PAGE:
What These Ratios Tell Us About Banco Santander S.A.

Before I decide whether to buy a bank’s shares, I always like to look at its return on equity and its core tier 1 capital ratio.

These core financial ratios provide an indication of how successful a bank is at generating profits using shareholders’ funds, and of how strong its finances are. As a result, both ratios can have a strong influence on dividend payments and share price growth.

Today, I’m going to take a look at the eurozone’s largest bank, Banco Santander S.A. (LSE: BNC) (NYSE: SAN.US), to see how attractive it looks on these two measures.

Return on equity

The return a company generates on its shareholders’ funds is known as return on equity, or ROE. Return on equity can be calculated by dividing a company’s annual profit by its equity (i.e, the difference between its total assets and its total liabilities) and is expressed as a percentage.

Santander’s return on equity has declined steadily since 2008 — perhaps what’s more surprising is that it has managed to make a decent profit throughout that time, despite some writing off €60bn in bad loan provisions over the last four years:

Banco Santander 2008 2009 2010 2011 2012 Average
ROE 15.2% 14.1% 11.4% 7.1% 2.9% 10.1%

How does Santander compare?

One way of assessing a bank’s risk is with its core tier 1 capital ratio, which compares the value of the bank’s retained profits and equity with its loan book.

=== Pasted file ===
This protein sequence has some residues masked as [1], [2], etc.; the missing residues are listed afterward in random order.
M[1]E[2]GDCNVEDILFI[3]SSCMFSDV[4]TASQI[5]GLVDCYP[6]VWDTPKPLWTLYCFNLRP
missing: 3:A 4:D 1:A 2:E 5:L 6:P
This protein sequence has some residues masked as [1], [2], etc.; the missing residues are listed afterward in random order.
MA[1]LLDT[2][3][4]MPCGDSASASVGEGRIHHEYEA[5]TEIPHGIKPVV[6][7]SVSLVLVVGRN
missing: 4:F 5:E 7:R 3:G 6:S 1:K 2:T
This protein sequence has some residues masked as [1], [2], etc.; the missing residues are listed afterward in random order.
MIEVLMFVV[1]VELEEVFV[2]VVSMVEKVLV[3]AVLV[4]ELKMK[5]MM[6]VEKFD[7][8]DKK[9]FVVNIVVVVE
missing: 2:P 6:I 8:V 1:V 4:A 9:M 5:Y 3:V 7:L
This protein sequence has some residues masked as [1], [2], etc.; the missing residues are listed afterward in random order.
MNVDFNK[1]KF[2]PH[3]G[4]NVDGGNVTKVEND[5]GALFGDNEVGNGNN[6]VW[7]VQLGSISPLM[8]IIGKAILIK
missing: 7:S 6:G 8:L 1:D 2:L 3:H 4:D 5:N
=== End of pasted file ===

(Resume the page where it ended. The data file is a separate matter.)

In the table below, I’ve listed Santander’s core tier 1 capital ratio, ROE and price to tangible book value, alongside those of the two UK banks with the biggest exposure to the Americas, Santander’s key foreign market:

Company Core Tier 1 Ratio Price to tangible book value 5-year average ROE
Barclays 11.1% 84% 6.0%
HSBC Holdings 12.7% 131% 7.6%
Banco Santander 11.1% 152% 10.1%

Santander’s main attraction for most investors is its €0.60 annual dividend, which is expected to be maintained this year, giving a stunning 9.4% prospective yield.

The bank’s price-to-book-value ratio of just 75% also seems attractive — until you strip out goodwill and intangible assets. This leaves the bank’s shares with a price to tangible book value ratio of 152%, far higher than any of its UK peers.

Is Santander a buy?

Santander’s non-performing loan rate is still rising, and I suspect that some of the bank’s assets could suffer further impairments.

I’m not sure that Santander’s shares deserve to trade at such a high premium to their tangible asset value, and I suspect that their high yield is probably a big support for the bank’s share price.

For me, this makes Santander shares too risky, so I rate them as a cautious hold.

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> Roland owns shares in HSBC Holdings but does not own shares in any of the other companies mentioned in this article.